Rationale: Secondhand tobacco smoke (SHS) and traffic-related air pollutants are associated with asthma and allergy. Diesel exhaust particles (DEPs) and SHS can interact with allergens in exacerbating allergic airway diseases through generation of reactive oxygen species. Glutathione S-transferases (GSTs) metabolize reactive oxygen species and detoxify electrophilic xenobiotics present in SHS and DEPs.
Objectives: We tested the hypotheses that functional GSTM1-null genotype and GSTP1 codon 105 variants (Ile105 and Val105) are determinants of allergic responses to SHS, and that responses to SHS and DEPs are correlated.
Methods and measurements: In a randomized, placebo-controlled crossover trial, 19 ragweed allergen-sensitive subjects who had previously participated in a DEP trial were challenged intranasally with allergen after having been exposed to either clean air or SHS at separate visits. Nasal allergen-specific IgE, histamine, IL-4, and IFN-gamma levels were measured before and after allergen challenge.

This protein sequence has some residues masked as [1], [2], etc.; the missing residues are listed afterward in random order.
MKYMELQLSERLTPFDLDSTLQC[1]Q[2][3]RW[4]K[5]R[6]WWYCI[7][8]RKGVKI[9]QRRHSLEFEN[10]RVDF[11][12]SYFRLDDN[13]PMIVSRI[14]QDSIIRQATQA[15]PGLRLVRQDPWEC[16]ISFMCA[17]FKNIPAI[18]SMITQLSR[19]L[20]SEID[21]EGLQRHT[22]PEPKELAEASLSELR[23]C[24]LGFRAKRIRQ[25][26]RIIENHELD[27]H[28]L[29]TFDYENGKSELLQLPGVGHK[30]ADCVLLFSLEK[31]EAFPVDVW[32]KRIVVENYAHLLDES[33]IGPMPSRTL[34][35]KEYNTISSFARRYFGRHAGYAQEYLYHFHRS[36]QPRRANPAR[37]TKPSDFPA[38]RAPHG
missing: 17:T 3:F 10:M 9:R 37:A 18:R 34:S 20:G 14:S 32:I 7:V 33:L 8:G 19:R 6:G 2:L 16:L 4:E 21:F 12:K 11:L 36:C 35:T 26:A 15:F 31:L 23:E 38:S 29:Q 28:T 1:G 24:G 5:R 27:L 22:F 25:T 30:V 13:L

Main results: Individuals with GSTM1-null or GSTP1 Ile105 genotypes showed larger nasal responses to allergens with SHS compared with clean air. GSTM1-null subjects had a larger increase in IgE than GSTM1-present subjects (median, 173.3 vs. 46.7 U/ml; p = 0.03), and the Ile105 GSTP1 genotype subjects had increased histamine (median, 10.2 vs. 4.6 nM; p = 0.01) after SHS plus allergen challenge. Responses to SHS and DEPs were correlated. Enhancement of IgE and histamine was greatest in the subjects with both the GSTM1-null and GSTP1 Ile/Ile genotypes.
Conclusions: GSTM1 and GSTP1 are important cytoprotective factors that reduce SHS and DEP exacerbation of allergic responses.